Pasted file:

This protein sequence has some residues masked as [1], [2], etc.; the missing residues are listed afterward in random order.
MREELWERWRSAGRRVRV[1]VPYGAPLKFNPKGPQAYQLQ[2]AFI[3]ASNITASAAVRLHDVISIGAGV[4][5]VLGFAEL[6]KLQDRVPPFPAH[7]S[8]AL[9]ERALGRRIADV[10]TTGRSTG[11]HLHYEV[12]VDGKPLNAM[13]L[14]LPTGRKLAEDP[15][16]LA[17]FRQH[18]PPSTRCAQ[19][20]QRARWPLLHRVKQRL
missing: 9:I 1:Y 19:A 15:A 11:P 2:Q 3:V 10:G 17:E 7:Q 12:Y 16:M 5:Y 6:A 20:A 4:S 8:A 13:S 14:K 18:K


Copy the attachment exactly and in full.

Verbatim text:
This protein sequence has some residues masked as [1], [2], etc.; the missing residues are listed afterward in random order.
MREELWERWRSAGRRVRV[1]VPYGAPLKFNPKGPQAYQLQ[2]AFI[3]ASNITASAAVRLHDVISIGAGV[4][5]VLGFAEL[6]KLQDRVPPFPAH[7]S[8]AL[9]ERALGRRIADV[10]TTGRSTG[11]HLHYEV[12]VDGKPLNAM[13]L[14]LPTGRKLAEDP[15][16]LA[17]FRQH[18]PPSTRCAQ[19][20]QRARWPLLHRVKQRL
missing: 9:I 1:Y 19:A 15:A 11:P 2:Q 3:V 10:G 17:E 7:Q 12:Y 16:M 5:Y 6:A 20:A 4:S 8:A 13:S 14:K 18:K